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Senators Band Together to End NDAA’s Indefinite Detention Provision

Posted on Nov 29, 2012
Wikimedia Commons/Scrumshus

A bipartisan group of senators put forth an amendment Wednesday that would get rid of the controversial provision in the National Defense Authorization Act that allows the military to indefinitely detain Americans. The amendment was introduced by Sen. Dianne Feinstein, D-Calif., who co-authored it with Sen. Mike Lee, R-Utah. It would apply only to U.S. citizens and legal residents.

“The federal government experimented with indefinite detention of United States citizens during World War II, a mistake we now recognize as a betrayal of our core values,” Feinstein said. “Let’s not repeat it.”

Added Lee, “Granting the United States government the power to deprive its own citizens of life, liberty or property without full due process of law goes against the very nature of our nation’s great constitutional values.”

Other senators supporting the amendment include Rand Paul, R-Ky., Kirsten Gillibrand, D-N.Y., Frank Lautenberg, D-N.J., Susan Collins, R-Maine, Chris Coons, D-Del., and Mark Kirk, R-Ill.

Truthdig’s Chris Hedges is part of a group of journalists and activists that is suing the Obama administration over the defense bill’s indefinite detention provision.

Mother Jones:

The amendment could be voted on as early as Thursday, but it’ll still have to survive the House, where the GOP majority has scuttled similar efforts to prevent indefinite detention of Americans.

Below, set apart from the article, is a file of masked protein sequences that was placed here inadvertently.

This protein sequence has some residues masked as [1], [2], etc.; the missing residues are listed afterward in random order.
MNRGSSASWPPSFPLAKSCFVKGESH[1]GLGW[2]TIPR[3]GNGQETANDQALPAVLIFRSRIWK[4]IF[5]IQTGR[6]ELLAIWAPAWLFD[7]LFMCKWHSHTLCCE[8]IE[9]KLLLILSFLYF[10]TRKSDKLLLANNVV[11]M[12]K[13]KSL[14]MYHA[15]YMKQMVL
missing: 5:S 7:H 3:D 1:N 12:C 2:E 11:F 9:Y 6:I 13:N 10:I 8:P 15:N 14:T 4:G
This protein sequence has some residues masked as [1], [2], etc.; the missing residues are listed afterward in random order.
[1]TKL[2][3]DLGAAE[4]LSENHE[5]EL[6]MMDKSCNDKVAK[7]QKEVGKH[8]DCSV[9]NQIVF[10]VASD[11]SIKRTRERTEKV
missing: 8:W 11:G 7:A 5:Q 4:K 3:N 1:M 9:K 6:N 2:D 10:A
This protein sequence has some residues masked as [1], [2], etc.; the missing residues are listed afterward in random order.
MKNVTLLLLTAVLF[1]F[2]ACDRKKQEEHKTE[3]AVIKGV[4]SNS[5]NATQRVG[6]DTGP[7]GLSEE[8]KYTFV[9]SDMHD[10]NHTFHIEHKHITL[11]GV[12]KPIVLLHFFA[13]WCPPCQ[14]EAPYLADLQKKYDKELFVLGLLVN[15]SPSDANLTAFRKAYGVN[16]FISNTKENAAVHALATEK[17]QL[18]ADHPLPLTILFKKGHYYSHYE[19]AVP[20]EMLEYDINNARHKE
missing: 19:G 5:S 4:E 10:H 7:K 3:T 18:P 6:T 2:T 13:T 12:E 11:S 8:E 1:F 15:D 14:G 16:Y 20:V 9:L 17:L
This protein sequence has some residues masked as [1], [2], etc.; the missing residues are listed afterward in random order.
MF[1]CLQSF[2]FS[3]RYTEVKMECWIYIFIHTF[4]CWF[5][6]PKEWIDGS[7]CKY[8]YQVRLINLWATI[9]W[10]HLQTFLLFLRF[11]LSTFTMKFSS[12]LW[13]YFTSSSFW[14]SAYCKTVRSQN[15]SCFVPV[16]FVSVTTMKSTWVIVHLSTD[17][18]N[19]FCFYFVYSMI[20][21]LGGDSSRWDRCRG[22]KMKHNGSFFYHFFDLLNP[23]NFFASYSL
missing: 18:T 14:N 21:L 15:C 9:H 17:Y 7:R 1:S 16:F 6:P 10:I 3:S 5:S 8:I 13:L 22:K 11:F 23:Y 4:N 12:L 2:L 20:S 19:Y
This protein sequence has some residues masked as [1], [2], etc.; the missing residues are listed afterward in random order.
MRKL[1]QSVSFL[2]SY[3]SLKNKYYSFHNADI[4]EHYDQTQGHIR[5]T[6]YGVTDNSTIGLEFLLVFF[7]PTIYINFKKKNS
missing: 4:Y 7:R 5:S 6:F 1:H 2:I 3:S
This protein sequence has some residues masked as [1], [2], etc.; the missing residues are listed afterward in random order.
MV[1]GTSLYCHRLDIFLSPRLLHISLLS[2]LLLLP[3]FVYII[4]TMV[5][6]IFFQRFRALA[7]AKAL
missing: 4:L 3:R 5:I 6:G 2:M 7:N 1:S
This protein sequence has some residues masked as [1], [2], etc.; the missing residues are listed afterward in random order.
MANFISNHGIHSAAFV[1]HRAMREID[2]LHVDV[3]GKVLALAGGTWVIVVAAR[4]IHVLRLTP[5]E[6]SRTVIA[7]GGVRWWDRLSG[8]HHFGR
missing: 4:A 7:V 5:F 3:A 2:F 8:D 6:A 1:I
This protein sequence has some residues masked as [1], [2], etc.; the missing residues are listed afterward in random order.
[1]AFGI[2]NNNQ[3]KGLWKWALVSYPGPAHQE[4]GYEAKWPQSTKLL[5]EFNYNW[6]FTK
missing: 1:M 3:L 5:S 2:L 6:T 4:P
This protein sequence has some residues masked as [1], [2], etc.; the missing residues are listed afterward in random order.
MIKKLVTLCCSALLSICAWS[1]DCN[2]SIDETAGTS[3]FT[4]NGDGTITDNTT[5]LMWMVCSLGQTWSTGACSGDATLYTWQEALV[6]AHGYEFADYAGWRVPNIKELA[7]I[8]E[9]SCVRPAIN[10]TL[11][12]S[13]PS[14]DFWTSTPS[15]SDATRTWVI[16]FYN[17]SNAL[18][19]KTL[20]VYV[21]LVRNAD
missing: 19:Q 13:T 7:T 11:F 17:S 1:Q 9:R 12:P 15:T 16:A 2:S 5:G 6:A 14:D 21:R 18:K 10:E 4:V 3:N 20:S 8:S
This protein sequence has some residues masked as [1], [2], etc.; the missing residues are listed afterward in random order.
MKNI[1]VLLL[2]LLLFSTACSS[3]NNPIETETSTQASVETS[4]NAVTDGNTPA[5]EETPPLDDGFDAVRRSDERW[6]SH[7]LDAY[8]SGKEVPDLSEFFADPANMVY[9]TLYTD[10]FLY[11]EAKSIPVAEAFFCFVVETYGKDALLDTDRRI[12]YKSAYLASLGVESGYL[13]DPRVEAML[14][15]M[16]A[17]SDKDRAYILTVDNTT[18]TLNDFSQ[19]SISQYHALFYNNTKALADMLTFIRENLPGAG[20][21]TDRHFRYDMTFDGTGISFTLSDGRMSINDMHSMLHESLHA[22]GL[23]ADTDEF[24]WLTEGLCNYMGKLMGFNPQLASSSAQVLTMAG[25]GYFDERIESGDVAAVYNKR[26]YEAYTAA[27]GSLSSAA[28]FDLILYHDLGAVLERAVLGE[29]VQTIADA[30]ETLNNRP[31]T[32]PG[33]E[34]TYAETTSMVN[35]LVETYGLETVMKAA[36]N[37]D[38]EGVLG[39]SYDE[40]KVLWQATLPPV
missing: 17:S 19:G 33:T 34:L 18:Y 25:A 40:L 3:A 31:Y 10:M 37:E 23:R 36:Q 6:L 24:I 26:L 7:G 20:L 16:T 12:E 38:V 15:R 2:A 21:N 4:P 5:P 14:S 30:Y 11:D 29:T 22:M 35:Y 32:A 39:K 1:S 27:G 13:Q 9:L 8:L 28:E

About a year ago, President Barack Obama signed the 2012 National Defense Authorization Act promising not to use Congress’ authorization of war against Al Qaeda to deny American citizens suspected of terrorism a fair trial by placing them in indefinite military detention. Senators, deadlocked over whether or not the Constitution allows such detention, agreed to adopt an amendment that left unaswered the question of whether Americans could be detained without trial. This year, Feinstein and Lee think their amendment blocking such detention for American citizens and legal permanent residents can pass.

Not all civil liberties groups however, are supporting the effort. That’s because they think anyone on American soil should be given a trial if accused of a crime, given that the Constitution protects “persons,” rather than “citizens.” The Feinstein-Lee amendment is “inconsistent with the constitutional principle that basic due process applies to everyone in the US,” says ACLU legislative counsel Chris Anders. Not only that, but Anders worries that the amendment could be construed to actually imply that the government has the constitutional authority for such detention.

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For more of Truthdig’s coverage on the NDAA, including the lawsuit brought by Hedges and others, click here.

—Posted by Tracy Bloom.

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